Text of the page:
Weekly Church Devotion from Pastor Haydn Sennitt –
You may know of someone who has a tendency towards perfectionism – or you may in fact be like that yourself. You might see some flaw in something, or someone else, and you find it almost impossible to resist trying to fix it. When you think about it, all human beings have this tendency in some small measure: if youwere the groomsman at a wedding, you would floss your teeth and brush your hair and do a million other things to look your best. But what happens when this tendency is overwhelming and everything you do every day must be like appearing on a wedding day? Like any tendency that becomes too prominent, it becomes a tyrant.
Perfectionism begins to take over when you feel like things must be done a certain way before anything else can go ahead – and only you can fix it. You get a business report from a junior in rank, and you must fix every little mistake. And not just the big ones, but the little ones like the size of the font and whether or not a border just gets outside a margin or not. And you won’t ask anyone else to do it. You end up becoming a workaholic, and constantly tired. You’ll blame others for it, because you’ve become hyper-critical. Others may respect you in public, but inwardly they’ll be afraid of you and eventually you’ll find yourself friendless. What most people don’t know is that you’re hardest on yourself, unable to look yourself in the mirror knowing how flawed you are, and how hopeless you are to change yourself in your own strength.
Perfectionism, sadly, is about feeling out of control and seeking to craft the world in your own image. That is a sinful response, but tellingly perfectionism often comes out from deep inner emotional wounds. Perhaps as a child, you were made to feel dirty in some way because of some abuse, or because people were hyper-critical of you. The world became dark, scary, and you felt sickeningly out of control. That’s what you fear the most, and you will do everything in your power to get back control, and so you try (in the present) to get back power over the things that you can manage in your own world. It puts major barriers between you and God, because you will believe Satan’s lies that you ‘must’ be ‘perfect’ before you come to God, rather than just coming as you are.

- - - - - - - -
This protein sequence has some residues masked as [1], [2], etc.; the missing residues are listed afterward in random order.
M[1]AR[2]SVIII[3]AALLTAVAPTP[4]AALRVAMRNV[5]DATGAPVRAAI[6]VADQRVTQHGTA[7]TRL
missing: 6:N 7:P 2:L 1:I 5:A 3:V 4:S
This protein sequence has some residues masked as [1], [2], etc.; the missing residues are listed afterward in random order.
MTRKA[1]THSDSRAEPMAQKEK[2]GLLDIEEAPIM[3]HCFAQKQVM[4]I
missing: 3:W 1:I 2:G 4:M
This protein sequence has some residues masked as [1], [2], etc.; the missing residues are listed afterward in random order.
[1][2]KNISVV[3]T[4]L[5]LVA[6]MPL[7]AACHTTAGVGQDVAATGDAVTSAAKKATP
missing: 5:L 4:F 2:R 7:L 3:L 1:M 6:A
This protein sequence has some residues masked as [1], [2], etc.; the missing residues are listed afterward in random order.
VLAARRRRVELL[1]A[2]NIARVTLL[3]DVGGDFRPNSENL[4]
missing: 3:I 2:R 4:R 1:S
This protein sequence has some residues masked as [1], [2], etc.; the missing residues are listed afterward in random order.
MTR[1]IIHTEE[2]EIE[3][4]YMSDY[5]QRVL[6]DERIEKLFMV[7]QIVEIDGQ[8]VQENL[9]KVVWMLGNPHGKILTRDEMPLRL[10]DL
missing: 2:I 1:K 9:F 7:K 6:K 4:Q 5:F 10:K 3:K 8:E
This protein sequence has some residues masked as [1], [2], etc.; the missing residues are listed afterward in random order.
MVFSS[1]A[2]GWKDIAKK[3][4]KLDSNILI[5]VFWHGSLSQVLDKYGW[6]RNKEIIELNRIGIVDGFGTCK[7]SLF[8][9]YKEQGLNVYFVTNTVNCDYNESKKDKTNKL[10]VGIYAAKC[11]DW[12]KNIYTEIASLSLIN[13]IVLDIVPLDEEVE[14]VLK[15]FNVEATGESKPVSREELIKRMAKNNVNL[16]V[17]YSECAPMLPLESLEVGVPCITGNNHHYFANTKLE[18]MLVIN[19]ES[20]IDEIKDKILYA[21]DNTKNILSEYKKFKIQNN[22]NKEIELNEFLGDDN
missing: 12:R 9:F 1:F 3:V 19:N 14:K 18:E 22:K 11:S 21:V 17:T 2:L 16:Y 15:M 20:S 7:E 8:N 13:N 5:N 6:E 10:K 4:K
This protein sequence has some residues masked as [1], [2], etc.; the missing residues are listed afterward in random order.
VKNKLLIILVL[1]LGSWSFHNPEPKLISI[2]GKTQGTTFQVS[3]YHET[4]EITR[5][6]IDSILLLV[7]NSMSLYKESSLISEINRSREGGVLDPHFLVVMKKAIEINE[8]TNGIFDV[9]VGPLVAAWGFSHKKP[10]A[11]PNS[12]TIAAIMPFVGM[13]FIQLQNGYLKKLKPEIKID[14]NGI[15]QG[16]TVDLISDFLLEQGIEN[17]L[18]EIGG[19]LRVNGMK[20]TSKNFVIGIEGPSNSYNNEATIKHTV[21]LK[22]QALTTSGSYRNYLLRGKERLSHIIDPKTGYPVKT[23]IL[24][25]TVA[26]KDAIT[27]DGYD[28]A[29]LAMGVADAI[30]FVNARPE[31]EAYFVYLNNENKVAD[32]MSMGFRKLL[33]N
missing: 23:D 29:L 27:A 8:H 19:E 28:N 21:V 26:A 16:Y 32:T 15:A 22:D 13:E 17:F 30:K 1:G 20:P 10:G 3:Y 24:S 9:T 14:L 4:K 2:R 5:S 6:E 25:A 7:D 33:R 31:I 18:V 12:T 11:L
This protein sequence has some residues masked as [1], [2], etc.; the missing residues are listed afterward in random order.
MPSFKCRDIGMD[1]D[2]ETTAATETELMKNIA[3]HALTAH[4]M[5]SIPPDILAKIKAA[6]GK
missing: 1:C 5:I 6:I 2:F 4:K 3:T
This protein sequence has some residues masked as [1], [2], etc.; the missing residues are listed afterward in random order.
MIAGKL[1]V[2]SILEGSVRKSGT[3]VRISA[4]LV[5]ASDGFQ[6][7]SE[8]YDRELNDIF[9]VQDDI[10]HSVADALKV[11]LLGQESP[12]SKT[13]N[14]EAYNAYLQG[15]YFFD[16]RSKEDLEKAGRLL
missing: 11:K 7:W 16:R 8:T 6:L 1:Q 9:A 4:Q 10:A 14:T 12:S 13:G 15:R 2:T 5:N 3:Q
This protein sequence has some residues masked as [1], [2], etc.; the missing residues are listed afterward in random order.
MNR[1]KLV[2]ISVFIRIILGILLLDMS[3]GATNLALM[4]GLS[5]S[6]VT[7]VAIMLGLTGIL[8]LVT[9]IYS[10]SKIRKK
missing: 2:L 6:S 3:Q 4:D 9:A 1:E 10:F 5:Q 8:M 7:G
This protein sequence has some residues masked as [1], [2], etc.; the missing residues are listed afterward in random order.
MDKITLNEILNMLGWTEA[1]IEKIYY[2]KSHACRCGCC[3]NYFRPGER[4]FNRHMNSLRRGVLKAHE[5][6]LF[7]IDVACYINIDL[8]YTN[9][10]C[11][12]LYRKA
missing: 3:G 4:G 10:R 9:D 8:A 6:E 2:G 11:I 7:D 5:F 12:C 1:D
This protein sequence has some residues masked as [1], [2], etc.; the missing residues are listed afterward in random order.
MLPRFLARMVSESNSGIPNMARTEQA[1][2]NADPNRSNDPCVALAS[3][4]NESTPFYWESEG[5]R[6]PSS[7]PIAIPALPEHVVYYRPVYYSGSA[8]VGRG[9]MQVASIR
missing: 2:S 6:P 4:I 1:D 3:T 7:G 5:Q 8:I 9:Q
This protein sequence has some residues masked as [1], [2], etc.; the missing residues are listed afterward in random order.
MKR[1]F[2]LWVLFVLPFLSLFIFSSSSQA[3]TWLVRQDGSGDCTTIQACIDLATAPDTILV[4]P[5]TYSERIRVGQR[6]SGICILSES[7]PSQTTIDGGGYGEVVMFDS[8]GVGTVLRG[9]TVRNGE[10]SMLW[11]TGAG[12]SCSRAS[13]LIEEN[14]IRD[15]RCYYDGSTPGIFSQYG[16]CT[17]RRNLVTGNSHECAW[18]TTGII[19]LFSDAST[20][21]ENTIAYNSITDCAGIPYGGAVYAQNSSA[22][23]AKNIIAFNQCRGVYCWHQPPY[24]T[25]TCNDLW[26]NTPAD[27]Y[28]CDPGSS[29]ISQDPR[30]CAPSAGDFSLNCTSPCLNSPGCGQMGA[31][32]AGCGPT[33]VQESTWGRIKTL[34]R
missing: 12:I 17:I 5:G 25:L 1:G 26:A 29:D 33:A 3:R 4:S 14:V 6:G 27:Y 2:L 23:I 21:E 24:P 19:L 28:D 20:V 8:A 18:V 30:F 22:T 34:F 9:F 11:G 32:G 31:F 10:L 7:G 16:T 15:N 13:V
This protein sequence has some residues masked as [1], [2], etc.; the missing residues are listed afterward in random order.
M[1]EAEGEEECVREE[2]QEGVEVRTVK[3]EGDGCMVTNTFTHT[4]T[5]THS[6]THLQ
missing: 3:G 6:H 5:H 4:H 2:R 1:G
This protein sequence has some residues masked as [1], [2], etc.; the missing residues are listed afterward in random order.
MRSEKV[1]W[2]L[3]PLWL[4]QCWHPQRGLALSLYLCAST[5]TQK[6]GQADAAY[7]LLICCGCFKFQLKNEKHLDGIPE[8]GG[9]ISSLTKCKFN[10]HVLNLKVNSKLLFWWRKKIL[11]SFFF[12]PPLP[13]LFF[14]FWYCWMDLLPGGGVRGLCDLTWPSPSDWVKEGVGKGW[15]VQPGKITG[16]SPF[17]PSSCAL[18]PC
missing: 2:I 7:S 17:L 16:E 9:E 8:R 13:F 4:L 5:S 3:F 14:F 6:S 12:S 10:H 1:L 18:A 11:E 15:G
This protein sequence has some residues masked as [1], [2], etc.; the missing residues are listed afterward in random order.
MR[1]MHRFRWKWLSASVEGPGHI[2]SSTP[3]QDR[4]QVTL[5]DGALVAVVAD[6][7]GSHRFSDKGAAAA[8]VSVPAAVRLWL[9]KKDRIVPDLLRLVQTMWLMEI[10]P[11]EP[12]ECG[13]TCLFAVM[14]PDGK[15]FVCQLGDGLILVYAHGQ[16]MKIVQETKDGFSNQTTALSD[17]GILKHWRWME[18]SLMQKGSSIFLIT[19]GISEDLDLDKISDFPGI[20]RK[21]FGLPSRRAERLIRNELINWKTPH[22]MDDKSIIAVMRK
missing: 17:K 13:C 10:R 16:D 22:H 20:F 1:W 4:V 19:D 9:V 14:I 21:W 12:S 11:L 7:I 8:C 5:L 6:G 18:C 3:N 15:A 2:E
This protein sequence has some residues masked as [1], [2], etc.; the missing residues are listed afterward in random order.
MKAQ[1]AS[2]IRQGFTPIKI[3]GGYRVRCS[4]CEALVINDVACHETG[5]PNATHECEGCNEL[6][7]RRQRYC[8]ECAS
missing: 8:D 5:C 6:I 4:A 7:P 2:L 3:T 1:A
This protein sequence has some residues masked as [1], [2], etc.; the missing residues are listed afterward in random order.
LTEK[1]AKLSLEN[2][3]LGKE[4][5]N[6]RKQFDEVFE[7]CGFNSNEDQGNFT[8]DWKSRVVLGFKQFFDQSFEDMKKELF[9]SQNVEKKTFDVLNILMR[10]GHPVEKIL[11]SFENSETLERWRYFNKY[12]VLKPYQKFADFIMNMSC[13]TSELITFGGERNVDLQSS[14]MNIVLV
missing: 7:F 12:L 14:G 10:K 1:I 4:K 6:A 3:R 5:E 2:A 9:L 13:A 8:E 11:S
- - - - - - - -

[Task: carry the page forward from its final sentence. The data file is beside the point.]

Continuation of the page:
The good news in all this is that you don’t need to try to be in control, because God is. No amount of perfectionism in the present can change what happened to you in the past. You need to get in touch with your past pain, in safety, and take it to God; weep it out. Look to Jesus, who had very imperfect friends – and yet still died on the Cross for them. You can let go and let God to do His work in you, so you don’t try to change yourself, because the more you try to fix yourself, the worse you’ll get. All the king’s horses and all the king’s men couldn’t put Humpty together again – but neither could Humpty! You have permission to be you before God, and others (warts and all) and as God takes control of things in your life, you can learn to be patient with yourself, others, and even God.
Dear Heavenly Father, please forgive me for trying to gain back control over my life through perfectionism. I’m not in control, not even of my own life – only You are. Yet You are good and You love me. Please help me to surrender to You, to accept myself and others for who they are (warts and all) and to be patient. Things in this world may not be going the way I want them to, but help me to accept Your lordship over all things, even when they don’t seem right to me. Help me to approach You boldly as I am (Ephesians 3:12), rather than thinking that I must be ‘perfect’ before I can come to You. Please heal those wounds in me which have taken me to perfectionism and those who hurt me so much. Please heal my body, spirit, and soul, in the name and authority of Jesus Christ I pray, Amen.
~ God bless, Pastor Haydn.